Unknown Speaker 22:32
Unknown Speaker 22:34
feel frustrated when people are constantly trying to get us like, Oh, I'm just part of a group, the wrong direction. It's like, you know, who was more or less responsible within the group? Here, like you were saying, if you're asked about your professional failure, I'm very interested to hear that you're able to acknowledge that you did something wrong, you made the wrong judgment. And then I also want to hear, here's what I've learned. And here's what i
Unknown Speaker 23:05
Excellent, excellent. And you're absolutely right. What was the failure? What was your role in the failure? What do you learn from it? Absolutely.
Unknown Speaker 23:13
And we do have one more question for you. Do you have any questions for us?
Unknown Speaker 23:17
Well, how do decisions get made here?
Unknown Speaker 23:21
What do you think of that? Is that a good question to ask an interviewer? It's a fantastic question to ask an interviewer. What is she going to learn from the answer? I'm not going to make these guys answer because they. But the idea is, could we illustrate a question when someone says to you at the end of a near the end of the interview? Do you have any questions for us? And you say, tell me how decisions get made here. You're going to learn about the power structure in the organization, you're going to learn about delays in decision making, you're going to know whether nothing happens until the director signs off. Or if the team works together and takes care of things you'll learn about how much independence you'll have in the job. You can, of course, follow up on that question if the details are vague, but that's actually a terrific way for you to learn more about how that organization functions. Don't forget that one. Thanks, guys. Let's give him a hand.
Unknown Speaker 24:12
Turn the tables. And Karina is over here.
Unknown Speaker 24:19
I just want to make a comment because I feel like you picked up on the we versus me. And in your introduction, you said we don't want to hear me, me me. I think that the nuance there is to be clear what your role is on a team. So you talk about we but then you're clear what your role was within a team. And that's especially true for certain types of positions where you might be a team leader or a manager to talk about your team but also specifically what you're good, distinct. Good, good, good.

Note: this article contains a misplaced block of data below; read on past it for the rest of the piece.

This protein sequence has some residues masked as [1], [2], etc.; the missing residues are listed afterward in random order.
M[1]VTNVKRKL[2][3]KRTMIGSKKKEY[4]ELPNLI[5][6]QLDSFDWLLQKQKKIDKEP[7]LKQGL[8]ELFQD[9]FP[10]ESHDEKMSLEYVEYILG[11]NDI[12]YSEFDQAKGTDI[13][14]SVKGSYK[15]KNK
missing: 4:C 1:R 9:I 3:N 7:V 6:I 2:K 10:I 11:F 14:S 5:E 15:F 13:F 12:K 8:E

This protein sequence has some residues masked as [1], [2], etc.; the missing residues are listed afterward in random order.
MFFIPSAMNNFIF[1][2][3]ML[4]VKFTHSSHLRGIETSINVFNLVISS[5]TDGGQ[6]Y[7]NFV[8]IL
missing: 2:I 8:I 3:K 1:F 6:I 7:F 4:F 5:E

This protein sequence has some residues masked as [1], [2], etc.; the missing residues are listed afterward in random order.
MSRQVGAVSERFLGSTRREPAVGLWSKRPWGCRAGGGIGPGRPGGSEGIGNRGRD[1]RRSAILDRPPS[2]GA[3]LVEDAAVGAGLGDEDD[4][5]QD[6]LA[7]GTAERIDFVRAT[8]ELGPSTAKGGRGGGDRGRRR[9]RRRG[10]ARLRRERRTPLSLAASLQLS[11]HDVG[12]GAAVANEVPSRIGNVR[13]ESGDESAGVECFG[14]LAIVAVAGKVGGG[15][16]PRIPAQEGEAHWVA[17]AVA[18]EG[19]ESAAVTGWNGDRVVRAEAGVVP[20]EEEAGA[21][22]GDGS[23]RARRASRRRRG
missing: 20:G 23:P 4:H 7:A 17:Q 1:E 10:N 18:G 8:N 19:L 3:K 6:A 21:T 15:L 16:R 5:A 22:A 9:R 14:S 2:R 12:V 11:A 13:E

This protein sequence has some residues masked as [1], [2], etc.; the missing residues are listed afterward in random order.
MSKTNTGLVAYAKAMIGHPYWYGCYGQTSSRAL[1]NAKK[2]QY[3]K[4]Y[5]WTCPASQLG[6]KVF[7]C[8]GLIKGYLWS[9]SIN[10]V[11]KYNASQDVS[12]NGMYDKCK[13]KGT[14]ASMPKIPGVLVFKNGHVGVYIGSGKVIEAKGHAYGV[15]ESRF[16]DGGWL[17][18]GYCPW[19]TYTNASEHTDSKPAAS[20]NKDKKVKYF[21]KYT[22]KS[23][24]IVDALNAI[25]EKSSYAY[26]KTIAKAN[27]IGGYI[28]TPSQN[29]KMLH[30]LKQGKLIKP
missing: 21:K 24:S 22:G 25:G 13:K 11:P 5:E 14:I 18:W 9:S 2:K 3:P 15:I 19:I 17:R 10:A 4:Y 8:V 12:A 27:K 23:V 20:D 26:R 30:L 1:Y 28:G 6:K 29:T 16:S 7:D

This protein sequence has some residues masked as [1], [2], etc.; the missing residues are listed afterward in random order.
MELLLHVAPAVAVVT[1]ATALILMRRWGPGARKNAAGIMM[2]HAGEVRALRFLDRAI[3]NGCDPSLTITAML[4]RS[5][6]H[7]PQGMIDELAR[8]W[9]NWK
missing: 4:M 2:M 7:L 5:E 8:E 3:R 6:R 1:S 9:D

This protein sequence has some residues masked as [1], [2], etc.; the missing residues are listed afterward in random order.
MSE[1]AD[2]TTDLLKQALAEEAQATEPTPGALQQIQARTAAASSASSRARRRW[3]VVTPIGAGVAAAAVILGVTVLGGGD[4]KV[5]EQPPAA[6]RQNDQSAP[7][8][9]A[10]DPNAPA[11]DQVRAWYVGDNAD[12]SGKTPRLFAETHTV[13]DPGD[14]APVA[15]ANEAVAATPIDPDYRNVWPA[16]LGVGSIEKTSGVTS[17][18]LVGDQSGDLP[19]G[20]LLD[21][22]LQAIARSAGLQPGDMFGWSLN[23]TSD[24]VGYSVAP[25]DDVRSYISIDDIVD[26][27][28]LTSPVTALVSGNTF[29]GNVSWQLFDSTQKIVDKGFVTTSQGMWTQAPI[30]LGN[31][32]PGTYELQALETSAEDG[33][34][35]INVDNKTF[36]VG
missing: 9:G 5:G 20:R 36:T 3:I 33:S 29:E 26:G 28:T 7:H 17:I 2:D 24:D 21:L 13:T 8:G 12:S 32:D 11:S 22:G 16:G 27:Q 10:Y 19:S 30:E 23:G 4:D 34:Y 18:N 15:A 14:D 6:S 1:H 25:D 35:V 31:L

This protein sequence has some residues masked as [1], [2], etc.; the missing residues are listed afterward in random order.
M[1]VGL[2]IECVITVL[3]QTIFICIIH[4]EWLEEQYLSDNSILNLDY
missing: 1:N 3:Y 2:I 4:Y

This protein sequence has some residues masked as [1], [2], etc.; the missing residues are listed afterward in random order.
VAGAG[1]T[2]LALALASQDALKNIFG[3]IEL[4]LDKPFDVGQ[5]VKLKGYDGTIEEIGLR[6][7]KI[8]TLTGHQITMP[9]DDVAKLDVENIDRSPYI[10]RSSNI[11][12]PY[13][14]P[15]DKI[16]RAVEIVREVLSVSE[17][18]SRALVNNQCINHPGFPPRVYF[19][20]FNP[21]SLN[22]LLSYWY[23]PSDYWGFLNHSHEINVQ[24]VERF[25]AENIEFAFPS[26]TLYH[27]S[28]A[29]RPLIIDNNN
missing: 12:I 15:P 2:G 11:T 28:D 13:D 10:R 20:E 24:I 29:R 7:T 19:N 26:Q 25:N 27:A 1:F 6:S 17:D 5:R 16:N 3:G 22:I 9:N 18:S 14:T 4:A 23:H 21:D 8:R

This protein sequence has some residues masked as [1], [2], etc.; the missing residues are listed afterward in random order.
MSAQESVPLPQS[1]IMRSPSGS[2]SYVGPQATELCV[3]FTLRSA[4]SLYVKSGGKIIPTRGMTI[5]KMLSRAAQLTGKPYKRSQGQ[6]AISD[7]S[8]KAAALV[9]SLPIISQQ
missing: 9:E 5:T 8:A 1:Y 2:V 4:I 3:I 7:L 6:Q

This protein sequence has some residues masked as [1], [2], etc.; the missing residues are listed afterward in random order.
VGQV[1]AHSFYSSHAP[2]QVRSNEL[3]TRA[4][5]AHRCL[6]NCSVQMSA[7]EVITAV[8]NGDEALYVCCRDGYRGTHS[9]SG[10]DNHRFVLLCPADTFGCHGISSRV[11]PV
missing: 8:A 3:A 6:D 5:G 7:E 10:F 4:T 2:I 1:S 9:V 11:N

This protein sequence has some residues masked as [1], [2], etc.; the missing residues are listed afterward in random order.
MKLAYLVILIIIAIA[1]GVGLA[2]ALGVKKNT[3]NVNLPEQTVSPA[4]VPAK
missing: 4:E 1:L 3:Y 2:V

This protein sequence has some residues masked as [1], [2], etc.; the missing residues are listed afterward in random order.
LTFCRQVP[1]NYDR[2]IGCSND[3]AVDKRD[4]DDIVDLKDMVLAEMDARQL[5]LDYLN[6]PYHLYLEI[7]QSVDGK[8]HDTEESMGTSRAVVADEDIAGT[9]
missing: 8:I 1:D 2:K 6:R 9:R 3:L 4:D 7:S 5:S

Unknown Speaker 24:45
Any other thoughts or questions about that scenario?
Unknown Speaker 24:53
Hard and I'll just say as to as Dana comes around, I think the we in the meeting, totally agree. And I think the big deal For me, if I'm interviewing somebody is if they are using a lot of we and us, and it relates to sharing credit for things. That means a lot to me if it's about accountability for things that went wrong somehow, I really love to hear more single, singular first person. Because it shows also that is somebody who is, in all likelihood, able to be accountable for things where maybe they did not themselves make all of the mistakes, but they still own it. And that can mean a lot.
Unknown Speaker 25:29
That's a really good point. Microphone issue. Okay. So we're into the next scenario. Yes. So here in this scenario, we have two mid level managers who are interviewing. And that would be Karina and Dana got it. Who are interviewing an emerging museum professional, who's seeking of his first museum job here in this photo in this photo archive scenario. So let's jump in.
Unknown Speaker 25:58